Today, let's teach math to our grandchildren. The
University of Houston's College of Engineering
presents this series about the machines that make
our civilization run, and the people whose
ingenuity created them.
We face pedagogical trouble
today. Every time I speak to an audience, I get the
question, "How do we fight sagging math abilities
in our schools?" So first, let's try to understand
the problem. You and I did many things in school
that students no longer have to do. We memorized
poetry. We plotted graphs. We did arithmetic in our
heads. Books and radio were our entertainment.
Now the new electronic media pick up so many of
those functions. They remember for us. Not only do
they do the arithmetic, they solve differential
equations and they plot the graphs.
Just now I saw a TV spot about special effects in
the movie, Anaconda. A woman said,
"Because of computer graphics we can do so much
more. We can open up the imagination." But when she
makes an oversize serpent materialize, that does
less to open our imaginations than it does to show
us her imagination.
Consider how that works in teaching. We teachers
once memorized poetry, plotted graphs, did mental
arithmetic, imagined dragons, invented solutions to
calculus problems. But our students have not. We're
trying to share the hard-earned fruits of our own
imagination and memory. Students have calculators
(as we do), computers (as we do), and TV sets (as
we do.) But they lack our experience of life
without those things. All this high-tech is one
thing to us. It's something else entirely to them.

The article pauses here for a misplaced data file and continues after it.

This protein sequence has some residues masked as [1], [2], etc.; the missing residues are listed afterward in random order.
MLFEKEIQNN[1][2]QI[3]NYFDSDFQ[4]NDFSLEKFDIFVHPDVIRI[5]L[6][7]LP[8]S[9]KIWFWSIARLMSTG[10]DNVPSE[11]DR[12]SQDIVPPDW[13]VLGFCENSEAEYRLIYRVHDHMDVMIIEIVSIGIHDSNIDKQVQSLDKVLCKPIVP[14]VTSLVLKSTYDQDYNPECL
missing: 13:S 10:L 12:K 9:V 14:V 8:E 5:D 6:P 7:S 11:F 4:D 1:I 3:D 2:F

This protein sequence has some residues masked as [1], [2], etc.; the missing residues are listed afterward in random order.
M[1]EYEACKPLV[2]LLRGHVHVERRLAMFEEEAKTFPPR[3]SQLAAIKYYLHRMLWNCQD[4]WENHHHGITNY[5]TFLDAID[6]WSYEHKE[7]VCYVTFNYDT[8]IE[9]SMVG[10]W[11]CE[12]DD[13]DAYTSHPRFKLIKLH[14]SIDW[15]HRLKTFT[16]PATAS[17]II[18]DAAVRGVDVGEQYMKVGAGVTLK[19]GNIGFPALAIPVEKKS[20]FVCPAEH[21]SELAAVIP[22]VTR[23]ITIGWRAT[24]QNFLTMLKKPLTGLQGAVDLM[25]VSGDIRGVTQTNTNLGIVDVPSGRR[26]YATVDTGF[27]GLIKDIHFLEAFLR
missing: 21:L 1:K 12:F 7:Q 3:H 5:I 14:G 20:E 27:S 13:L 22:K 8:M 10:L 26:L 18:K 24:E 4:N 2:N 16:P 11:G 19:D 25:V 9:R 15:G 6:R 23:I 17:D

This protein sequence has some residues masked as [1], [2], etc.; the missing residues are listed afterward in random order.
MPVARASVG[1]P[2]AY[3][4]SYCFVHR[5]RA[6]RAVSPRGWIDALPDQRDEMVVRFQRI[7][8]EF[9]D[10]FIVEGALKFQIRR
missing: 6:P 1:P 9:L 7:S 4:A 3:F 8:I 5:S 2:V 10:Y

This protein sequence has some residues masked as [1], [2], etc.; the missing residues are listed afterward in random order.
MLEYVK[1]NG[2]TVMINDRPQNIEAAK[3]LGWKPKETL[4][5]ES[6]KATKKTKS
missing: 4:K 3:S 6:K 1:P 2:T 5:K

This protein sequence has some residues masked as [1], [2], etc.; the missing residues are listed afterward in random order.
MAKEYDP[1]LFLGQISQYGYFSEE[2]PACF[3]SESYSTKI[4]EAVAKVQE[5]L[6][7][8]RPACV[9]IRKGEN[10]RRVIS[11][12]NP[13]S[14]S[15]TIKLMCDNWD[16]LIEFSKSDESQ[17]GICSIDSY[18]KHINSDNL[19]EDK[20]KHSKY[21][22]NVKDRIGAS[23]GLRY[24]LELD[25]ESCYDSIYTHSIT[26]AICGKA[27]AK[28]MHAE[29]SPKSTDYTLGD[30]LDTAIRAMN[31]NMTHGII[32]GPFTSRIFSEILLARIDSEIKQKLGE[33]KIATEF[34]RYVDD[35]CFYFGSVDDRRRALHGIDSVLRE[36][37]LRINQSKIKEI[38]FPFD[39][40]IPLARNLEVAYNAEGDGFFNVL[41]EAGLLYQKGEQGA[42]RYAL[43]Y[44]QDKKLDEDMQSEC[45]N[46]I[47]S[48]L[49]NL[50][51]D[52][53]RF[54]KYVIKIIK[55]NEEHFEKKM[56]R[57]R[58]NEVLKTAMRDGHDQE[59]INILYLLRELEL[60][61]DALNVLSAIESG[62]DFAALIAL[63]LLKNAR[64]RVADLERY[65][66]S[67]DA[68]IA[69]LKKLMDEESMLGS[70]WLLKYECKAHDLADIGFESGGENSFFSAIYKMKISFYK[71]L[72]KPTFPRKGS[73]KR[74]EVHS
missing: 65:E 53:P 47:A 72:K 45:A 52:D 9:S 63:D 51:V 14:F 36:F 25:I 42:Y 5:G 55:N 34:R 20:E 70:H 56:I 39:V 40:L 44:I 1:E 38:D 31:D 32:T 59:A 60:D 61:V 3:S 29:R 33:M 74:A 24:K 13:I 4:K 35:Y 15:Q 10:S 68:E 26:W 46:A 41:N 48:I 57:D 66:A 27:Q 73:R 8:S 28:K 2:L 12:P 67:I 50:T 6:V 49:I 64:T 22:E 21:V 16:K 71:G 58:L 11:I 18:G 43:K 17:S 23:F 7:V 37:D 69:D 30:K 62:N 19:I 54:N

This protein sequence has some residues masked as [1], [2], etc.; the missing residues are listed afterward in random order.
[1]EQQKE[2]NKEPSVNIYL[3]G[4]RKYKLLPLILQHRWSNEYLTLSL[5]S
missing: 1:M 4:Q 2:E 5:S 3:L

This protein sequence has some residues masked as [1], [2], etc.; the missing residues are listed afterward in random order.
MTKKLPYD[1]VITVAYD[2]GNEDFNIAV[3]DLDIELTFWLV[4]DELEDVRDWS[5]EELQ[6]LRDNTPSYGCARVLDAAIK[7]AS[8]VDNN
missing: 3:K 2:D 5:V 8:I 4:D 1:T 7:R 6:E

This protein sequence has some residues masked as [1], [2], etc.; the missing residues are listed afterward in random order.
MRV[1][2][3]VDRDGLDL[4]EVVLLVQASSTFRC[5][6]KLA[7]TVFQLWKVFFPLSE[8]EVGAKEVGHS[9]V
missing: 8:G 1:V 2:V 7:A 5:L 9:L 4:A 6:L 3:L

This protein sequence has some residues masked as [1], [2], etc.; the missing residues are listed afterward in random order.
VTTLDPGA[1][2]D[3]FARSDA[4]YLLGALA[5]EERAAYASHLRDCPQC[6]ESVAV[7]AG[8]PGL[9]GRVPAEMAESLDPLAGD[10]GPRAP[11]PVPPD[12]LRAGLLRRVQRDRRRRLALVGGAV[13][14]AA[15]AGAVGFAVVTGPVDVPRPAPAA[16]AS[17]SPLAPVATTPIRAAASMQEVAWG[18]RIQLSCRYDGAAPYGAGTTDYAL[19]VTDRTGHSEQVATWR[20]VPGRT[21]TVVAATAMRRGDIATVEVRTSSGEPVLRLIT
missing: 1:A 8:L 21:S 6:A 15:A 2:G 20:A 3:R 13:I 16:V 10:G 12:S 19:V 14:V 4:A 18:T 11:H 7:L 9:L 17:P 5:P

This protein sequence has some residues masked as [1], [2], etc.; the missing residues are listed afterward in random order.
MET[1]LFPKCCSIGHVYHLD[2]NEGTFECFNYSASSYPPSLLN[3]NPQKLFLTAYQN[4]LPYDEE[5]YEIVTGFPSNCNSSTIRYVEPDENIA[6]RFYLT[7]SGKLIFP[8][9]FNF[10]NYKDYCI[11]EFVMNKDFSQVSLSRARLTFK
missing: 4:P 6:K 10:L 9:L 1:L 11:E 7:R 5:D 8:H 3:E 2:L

It's a delight for us when the computer creates
conic sections on the screen that look just like
objects we once visualized in our minds. But the
student who's seen them only on a screen is baffled
when we ask him to sketch diagonal sections of,
say, an airplane fuselage or a human skull -- items
that don't happen to be stored in the computer.
It's a delight for me when the computer hands me
the context of Shakespeare's line, "My library was
dukedom large enough." Prospero said that to his
daughter in The Tempest. He said it in
praise of the inner life he now led in his private
island world. But for students who never remembered
the line in the first place, the computer's ability
to find it is quite empty.
So we teachers face a formidable task. First we
have to reduce the two-dimensional screen back to
its proper role as a tool. It belongs in the
background. Then we have to find new means for
training the mind when we have at hand a machine
that can replace so much of the mental exercise you
and I used to grow strong.
We teachers and parents need to forget the novelty
of our computers. After all, they'll be as ordinary
to our children as the new cars and electricity
were in our lives. We need to find ways to walk
around our two-dimensional screens -- and to take
our children back to Prospero's rich
three-dimensional island of the mind.
I'm John Lienhard, at the University of Houston,
where we're interested in the way inventive minds